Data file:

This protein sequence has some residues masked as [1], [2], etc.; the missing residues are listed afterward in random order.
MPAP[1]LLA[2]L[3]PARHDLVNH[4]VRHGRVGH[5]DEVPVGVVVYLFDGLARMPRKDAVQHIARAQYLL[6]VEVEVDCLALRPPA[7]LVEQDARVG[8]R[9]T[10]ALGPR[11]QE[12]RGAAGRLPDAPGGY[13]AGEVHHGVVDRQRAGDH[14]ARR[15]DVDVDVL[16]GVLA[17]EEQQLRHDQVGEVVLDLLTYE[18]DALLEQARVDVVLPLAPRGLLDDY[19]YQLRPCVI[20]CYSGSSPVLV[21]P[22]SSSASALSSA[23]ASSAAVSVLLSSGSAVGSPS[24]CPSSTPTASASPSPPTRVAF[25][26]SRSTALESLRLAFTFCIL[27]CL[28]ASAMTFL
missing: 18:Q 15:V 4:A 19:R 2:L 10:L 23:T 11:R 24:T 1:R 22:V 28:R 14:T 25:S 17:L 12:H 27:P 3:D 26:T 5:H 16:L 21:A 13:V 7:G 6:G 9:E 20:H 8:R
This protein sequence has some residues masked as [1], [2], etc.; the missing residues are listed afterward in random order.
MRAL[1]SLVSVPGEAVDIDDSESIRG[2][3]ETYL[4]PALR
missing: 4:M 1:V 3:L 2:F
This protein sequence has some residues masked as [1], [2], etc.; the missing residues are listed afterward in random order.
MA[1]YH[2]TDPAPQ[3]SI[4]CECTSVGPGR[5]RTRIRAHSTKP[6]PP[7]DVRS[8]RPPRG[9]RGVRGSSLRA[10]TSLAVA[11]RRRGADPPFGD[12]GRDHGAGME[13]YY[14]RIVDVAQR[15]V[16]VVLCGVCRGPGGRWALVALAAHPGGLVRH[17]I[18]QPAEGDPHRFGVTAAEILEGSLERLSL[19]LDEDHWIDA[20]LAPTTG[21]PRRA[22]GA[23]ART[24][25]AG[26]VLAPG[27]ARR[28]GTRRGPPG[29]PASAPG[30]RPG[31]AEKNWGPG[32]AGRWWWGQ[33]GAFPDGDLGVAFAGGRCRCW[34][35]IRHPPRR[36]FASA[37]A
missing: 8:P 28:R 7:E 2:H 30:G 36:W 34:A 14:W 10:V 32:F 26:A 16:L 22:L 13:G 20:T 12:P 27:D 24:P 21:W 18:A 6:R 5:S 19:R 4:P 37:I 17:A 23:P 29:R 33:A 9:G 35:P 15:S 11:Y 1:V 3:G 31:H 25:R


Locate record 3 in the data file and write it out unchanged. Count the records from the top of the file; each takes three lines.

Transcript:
This protein sequence has some residues masked as [1], [2], etc.; the missing residues are listed afterward in random order.
MA[1]YH[2]TDPAPQ[3]SI[4]CECTSVGPGR[5]RTRIRAHSTKP[6]PP[7]DVRS[8]RPPRG[9]RGVRGSSLRA[10]TSLAVA[11]RRRGADPPFGD[12]GRDHGAGME[13]YY[14]RIVDVAQR[15]V[16]VVLCGVCRGPGGRWALVALAAHPGGLVRH[17]I[18]QPAEGDPHRFGVTAAEILEGSLERLSL[19]LDEDHWIDA[20]LAPTTG[21]PRRA[22]GA[23]ART[24][25]AG[26]VLAPG[27]ARR[28]GTRRGPPG[29]PASAPG[30]RPG[31]AEKNWGPG[32]AGRWWWGQ[33]GAFPDGDLGVAFAGGRCRCW[34][35]IRHPPRR[36]FASA[37]A
missing: 8:P 28:R 7:E 2:H 30:G 36:W 34:A 14:W 10:V 32:F 26:A 16:L 22:L 13:G 20:T 12:P 27:D 24:P 21:W 18:A 6:R 5:S 19:R 4:P 37:I 17:A 23:P 29:R 33:A 9:G 35:P 15:S 11:Y 1:V 3:G 31:H 25:R